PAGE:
Wednesday, January 11, 2012

Benny & Bogie

The first films I saw in the Bay Area in 2012 were at the Stanford Theater.

To Be or Not To Be starring Jack Benny & Carole Lombard; directed by Ernst Lubitsch; (1942)
Casablanca starring Humphrey Bogart & Ingrid Bergman; with Claude Rains; directed by Michael Curtiz; (1942)

I was curious about To Be or Not To Be because I had never seen Jack Benny in a role except as "himself" which he portrayed in a few films and a long-running television series which I saw in reruns. That's the character that says "Well..." and has Rochester as a chauffeur.

In To Be or Not To Be, Benny plays Joseph Tura, the star actor in a Polish theater troupe. Carole Lombard plays Maria, his wife who is also an actress but jealous and dismissive of her husband's vanity and limelight. She copes by accepting the attention of younger men. A running gag throughout gives the film its title. Maria tells her would be paramour's to come back stage when her husband begins his soliloquy in Hamlet which starts with "To be or not to be..." In each instance, Benny deadpans a look of fury as a the young men stand up (invariably in the center of the 2nd row) and make their way backstage. Benny pulls it off for laughs like a pro.

Set immediately before and during the Nazi invasion of Poland in 1939, the theater troupe deals with the Nazi blitzkrieg and occupation. Robert Stack shows up as a young Polish aviator who is enamored with Maria. After escaping to London, he returns to stop a Polish double agent from revealing the underground resistance network. That's pretty serious stuff but it's played for laughs as mistaken identities, an actor who masquerades as Hitler and Benny's vanity are all expertly mined for laughs. I guess it is the "Lubitsch Touch."

Sig Ruman, who would gain cinematic immortality as Sgt. Schultz in Stalag 17 (1953), plays a more bumbling Nazi in To Be or Not To Be. He shows a fair amount of comedic skills going head-to-head with Benny in many scenes. Lombard, looking less bombshell than usual, also gets some gags (at Benny's expense frequently).

To Be or Not To Be is clearly Benny's showcase. He gets to dress as a Nazi, Hamlet, a Freudian looking Pole and I'm sure I'm missing some of his disguises. He pulls this off with his normal nonplussed aplomb. However, Joseph Tura is not that different from "Jack Benny." Still, it's hard to dismiss To Be or Not To Be. It was Lombard's last film before dying in an airplane crash. I (and the audience) laughed repeatedly throughout which, let us not forget, is a comedy about the Nazi occupation of Poland.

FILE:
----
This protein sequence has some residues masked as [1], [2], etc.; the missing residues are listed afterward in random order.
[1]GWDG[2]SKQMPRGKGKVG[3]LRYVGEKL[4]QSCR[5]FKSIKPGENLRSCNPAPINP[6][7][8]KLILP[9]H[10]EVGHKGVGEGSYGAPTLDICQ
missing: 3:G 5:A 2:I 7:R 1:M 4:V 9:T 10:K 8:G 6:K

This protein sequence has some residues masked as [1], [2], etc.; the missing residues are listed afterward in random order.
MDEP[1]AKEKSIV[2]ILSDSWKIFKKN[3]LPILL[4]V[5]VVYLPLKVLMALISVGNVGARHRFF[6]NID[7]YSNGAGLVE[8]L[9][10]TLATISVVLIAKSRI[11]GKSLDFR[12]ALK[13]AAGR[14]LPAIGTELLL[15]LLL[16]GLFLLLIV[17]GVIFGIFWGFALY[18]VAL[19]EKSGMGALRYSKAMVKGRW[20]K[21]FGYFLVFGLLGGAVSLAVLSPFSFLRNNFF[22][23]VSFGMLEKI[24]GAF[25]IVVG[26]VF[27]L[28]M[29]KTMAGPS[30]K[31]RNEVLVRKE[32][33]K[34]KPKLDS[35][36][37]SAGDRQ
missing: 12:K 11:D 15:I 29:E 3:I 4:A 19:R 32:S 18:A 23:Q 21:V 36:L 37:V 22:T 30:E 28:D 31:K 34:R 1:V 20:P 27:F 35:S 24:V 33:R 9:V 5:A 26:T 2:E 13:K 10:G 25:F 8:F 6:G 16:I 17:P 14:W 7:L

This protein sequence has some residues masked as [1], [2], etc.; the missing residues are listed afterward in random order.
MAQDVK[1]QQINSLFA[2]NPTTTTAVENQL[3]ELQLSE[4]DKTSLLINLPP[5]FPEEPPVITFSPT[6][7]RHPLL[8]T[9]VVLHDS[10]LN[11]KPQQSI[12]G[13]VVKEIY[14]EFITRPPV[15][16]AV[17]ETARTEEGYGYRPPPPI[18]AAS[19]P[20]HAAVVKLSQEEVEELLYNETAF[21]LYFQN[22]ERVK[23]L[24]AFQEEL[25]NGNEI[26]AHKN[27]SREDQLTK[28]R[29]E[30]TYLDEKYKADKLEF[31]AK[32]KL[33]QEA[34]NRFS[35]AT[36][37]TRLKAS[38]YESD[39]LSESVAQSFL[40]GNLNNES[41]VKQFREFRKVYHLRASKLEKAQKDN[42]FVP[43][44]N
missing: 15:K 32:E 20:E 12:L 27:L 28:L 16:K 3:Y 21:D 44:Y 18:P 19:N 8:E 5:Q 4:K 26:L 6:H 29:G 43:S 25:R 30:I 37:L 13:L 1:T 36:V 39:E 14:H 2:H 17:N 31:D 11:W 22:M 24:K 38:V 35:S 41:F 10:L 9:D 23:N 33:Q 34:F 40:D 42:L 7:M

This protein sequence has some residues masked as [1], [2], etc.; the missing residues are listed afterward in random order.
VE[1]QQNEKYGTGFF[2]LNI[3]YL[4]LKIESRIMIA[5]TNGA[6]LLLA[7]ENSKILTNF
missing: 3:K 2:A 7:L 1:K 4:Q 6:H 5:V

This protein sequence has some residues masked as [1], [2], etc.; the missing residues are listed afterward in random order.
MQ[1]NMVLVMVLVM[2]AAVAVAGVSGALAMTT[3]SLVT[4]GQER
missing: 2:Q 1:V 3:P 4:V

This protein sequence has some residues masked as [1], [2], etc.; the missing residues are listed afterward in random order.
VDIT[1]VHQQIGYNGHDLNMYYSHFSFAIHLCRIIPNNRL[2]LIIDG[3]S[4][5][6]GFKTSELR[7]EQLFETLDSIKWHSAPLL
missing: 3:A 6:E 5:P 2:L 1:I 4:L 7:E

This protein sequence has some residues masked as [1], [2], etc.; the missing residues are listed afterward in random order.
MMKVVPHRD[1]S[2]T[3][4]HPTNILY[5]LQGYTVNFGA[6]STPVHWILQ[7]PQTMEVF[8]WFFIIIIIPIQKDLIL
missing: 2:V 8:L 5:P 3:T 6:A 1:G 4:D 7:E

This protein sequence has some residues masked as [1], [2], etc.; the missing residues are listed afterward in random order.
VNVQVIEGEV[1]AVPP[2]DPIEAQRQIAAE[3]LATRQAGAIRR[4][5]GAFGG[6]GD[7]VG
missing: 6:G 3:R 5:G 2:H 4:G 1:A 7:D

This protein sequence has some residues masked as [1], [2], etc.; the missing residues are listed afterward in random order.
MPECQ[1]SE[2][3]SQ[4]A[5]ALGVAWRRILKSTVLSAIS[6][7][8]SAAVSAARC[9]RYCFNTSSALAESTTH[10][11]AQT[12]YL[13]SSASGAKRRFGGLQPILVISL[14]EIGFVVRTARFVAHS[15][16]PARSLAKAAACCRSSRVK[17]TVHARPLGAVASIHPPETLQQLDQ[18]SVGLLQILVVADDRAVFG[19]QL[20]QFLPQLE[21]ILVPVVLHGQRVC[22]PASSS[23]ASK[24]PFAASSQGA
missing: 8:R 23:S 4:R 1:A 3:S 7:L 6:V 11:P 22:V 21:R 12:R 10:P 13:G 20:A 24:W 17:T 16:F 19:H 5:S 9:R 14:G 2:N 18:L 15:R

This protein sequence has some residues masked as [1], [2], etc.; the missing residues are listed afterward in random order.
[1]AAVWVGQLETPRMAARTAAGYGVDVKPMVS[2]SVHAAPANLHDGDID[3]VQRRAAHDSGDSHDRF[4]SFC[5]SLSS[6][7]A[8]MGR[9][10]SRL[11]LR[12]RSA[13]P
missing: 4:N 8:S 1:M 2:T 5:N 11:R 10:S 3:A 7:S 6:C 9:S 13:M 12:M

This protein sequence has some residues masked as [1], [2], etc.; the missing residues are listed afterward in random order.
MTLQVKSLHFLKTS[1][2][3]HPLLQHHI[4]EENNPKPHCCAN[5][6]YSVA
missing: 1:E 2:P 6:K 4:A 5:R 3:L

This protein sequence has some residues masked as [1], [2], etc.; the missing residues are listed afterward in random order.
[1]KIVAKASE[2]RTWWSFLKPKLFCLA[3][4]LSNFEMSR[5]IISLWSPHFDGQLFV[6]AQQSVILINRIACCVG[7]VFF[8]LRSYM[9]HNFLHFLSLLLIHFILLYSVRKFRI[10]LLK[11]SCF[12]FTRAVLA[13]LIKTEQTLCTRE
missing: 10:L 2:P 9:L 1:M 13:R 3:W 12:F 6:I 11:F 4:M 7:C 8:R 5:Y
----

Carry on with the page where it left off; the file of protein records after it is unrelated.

There's not much I can add to the volumes written about Casablanca. In fact, I've seen the film so many times that I can recite the dialog and plot intricacies by memory. This time, I did forget that my favorite song of the film until it was played. I'm not referring to "As Time Goes By." No, a few minutes before that iconic scene, Dooley Wilson perform a toe tapping rendition of "Knock on Wood" which features a call and response with the band.

Everyone was there - Peter Lorre as the unctuous Ugarte, Sydney Greenstreet as the venal Ferrari, Conrad Veidt as the odious Major Strasser and whoever the actors are that play the young Bulgarian couple trying to escape Casablanca. For all the praise heaped on Bogart and Bergman and even Paul Henreid as Lazlo which I have always thought was a thankless role, Casablanca's real star is Claude Rains as Captain Renault, the delightfully corrupt police chief of Casablanca.

Like his character, Rains steals every scene that's not nailed down. Every line coming out of his mouth is loaded with humor, cynicism, innuendo and weariness. It was a role of a lifetime for any actor. Unfortunately, Rains lost the Oscar for Best Supporting Actor to Charles Coburn in The More the Merrier, a film I've rarely heard of, much less seen. I'm anxious to see Coburn's performance.


I've noticed the Stanford does good business. They must pack in 100 to 200 people per screening at a minimum. All the tickets are double features and I notice a number of people leave after the organist finishes but I still think they are doing well. The Stanford is owned by the David and Lucile Packard Foundation so their lease and perhaps operations are reduced or subsidized which explains their low admission prices and extremely low concessions prices.

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